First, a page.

How differentiating business resilience from business continuity can benefit your enterprise 

The differences business continuity and business resilience are often elided in risk management, but they aren’t the same. Treating them as independent but overlapping elements can help you unlock and achieve several important business benefits. This detailed article by AI experts, Dataminr, reveals how.

If the past few years have been any indication of what’s to come, organisations around the world will continue to face an unprecedented volume of disruption. With many companies still recovering from the impact of the Covid-19 pandemic, business leaders have taken a renewed interest in business resilience and continuity. 

But what’s the difference between business continuity and resilience? How do they overlap, and where do they diverge? In this article, we’ll explore business continuity and resilience, why each is critical to risk management and why—although often used interchangeably—it’s important to understand that the terms are not one and the same. 

Defining Business Continuity

As defined by the International Organisation for Standardisation (ISO), business continuity is an organisation’s ability to continue to deliver its products and services at acceptable levels following a business disruption. In simple terms, business continuity management involves all of the processes and procedures associated with ensuring that critical operations are maintained to meet appropriate standards.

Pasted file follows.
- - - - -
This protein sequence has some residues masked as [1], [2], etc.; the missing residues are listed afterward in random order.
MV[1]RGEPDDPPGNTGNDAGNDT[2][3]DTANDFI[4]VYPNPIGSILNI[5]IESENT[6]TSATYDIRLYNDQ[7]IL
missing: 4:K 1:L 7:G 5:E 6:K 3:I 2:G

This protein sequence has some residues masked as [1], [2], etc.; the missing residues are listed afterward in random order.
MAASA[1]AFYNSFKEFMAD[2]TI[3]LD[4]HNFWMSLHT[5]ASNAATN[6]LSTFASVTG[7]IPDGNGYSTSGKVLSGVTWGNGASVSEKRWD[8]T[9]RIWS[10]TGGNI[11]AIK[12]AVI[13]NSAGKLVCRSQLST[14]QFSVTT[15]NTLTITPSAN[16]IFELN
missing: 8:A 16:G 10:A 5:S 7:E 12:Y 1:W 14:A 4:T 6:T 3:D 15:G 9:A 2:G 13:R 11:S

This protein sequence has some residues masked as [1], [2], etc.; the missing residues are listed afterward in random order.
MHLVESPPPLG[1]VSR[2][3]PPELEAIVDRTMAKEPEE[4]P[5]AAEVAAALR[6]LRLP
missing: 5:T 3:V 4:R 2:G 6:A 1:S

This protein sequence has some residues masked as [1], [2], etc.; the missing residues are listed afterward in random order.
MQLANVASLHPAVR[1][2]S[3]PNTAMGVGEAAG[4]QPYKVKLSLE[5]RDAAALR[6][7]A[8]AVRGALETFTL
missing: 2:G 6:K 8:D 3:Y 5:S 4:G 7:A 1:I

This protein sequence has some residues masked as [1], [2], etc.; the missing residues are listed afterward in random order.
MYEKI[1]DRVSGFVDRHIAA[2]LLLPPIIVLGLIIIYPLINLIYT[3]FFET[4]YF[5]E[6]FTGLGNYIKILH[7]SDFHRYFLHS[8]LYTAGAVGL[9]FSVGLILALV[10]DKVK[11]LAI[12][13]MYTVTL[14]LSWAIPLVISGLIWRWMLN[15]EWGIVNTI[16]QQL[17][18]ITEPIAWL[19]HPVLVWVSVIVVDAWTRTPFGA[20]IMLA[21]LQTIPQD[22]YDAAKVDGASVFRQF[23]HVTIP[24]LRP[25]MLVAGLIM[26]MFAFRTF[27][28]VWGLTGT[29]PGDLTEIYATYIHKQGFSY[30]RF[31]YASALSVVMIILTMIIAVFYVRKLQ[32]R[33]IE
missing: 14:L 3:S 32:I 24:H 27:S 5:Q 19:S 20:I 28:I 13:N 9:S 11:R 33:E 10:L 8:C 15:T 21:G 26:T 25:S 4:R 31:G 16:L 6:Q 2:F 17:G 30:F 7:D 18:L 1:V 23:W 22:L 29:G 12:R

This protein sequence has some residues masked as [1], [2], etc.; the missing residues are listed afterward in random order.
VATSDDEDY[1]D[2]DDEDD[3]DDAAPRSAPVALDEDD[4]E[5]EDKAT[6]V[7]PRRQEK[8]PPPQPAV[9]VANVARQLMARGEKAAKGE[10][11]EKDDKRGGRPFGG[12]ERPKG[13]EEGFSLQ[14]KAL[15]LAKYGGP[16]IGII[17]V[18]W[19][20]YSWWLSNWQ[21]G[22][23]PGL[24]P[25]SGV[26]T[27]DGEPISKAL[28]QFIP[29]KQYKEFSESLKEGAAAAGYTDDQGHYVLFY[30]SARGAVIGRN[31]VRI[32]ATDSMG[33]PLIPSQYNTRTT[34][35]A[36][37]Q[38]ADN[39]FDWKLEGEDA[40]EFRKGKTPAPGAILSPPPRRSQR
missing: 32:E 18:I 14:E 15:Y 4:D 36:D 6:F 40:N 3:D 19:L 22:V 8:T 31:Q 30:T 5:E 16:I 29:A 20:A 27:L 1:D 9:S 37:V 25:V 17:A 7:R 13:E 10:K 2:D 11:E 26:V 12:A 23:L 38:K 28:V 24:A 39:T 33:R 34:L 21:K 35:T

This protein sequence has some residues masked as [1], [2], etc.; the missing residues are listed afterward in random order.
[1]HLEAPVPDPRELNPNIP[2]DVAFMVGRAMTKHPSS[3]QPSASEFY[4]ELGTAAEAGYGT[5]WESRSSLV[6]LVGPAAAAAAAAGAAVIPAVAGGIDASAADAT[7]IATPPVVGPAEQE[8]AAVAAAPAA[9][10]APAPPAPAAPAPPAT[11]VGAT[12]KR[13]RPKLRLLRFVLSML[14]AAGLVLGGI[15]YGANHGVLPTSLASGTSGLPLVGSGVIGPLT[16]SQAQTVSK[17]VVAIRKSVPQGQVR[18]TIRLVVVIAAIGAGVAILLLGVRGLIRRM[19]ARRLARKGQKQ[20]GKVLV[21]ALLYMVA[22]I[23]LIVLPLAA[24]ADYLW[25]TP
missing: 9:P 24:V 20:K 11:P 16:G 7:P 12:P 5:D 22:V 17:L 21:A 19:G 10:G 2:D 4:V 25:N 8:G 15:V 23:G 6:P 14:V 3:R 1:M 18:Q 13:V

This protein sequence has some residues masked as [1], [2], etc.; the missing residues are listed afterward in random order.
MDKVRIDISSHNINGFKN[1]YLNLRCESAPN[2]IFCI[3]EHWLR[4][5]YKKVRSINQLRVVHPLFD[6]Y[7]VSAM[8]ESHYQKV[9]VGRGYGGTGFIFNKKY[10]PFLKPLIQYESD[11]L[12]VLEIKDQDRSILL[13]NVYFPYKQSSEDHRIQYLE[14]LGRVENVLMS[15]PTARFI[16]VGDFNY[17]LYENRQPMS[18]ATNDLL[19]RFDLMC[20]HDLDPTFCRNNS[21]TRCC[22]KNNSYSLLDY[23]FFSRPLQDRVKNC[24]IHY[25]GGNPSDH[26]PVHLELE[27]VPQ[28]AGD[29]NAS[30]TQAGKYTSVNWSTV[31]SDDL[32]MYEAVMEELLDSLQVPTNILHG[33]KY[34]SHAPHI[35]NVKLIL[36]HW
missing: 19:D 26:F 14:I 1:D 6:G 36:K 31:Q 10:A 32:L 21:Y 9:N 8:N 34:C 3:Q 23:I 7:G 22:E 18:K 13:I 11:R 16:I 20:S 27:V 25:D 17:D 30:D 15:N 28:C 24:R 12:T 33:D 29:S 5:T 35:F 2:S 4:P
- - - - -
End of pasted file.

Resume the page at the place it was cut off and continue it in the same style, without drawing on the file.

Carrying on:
For example, imagine a natural disaster strikes an office building and destroys an organisation’s network infrastructure. Without proper business continuity planning, the company’s data and corporate resources would be lost, thus throwing critical operations into disarray. But by having already backed up its infrastructure to an off-site data centre, the company is able to maintain operations while also initiating its emergency response.   

Defining Business Resilience  

Business resilience moves beyond the scope of continuity planning and takes a more dynamic, strategic approach to risk mitigation. Resilience, according to the ISO, is an organisation’s ability to not just provide immediate responses to disruption, but to adapt to its risk environment under changing circumstances. The goal of business resiliency is to ensure organisations are prepared to absorb the blow of disruption without inflicting a significant toll on business operations.